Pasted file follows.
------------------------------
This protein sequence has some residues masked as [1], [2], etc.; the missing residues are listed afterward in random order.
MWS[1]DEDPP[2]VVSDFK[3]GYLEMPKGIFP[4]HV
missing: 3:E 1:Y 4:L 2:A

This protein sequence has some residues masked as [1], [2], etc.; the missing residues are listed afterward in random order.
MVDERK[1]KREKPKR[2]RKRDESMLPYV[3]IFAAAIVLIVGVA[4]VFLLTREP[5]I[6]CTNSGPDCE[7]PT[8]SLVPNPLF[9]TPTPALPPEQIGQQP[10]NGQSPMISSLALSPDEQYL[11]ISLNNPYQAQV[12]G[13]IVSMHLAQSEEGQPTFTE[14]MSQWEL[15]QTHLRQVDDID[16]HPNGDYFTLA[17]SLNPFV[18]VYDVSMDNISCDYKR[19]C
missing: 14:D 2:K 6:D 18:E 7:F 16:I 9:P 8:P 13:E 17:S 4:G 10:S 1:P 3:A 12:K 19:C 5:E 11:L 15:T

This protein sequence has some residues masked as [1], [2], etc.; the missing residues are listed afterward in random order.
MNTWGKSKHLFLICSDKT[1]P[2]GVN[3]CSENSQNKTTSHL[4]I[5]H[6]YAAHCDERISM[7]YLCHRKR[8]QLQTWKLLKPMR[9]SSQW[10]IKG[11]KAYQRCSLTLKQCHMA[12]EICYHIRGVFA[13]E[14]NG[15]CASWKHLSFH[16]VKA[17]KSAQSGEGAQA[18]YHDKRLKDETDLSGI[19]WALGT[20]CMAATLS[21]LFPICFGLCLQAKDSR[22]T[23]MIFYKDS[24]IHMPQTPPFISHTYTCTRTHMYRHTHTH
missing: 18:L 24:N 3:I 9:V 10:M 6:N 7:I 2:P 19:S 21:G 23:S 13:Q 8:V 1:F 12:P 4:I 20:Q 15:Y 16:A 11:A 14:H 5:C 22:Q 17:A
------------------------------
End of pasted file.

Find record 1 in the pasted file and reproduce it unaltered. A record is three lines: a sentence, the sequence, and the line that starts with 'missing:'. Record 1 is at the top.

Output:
This protein sequence has some residues masked as [1], [2], etc.; the missing residues are listed afterward in random order.
MWS[1]DEDPP[2]VVSDFK[3]GYLEMPKGIFP[4]HV
missing: 3:E 1:Y 4:L 2:A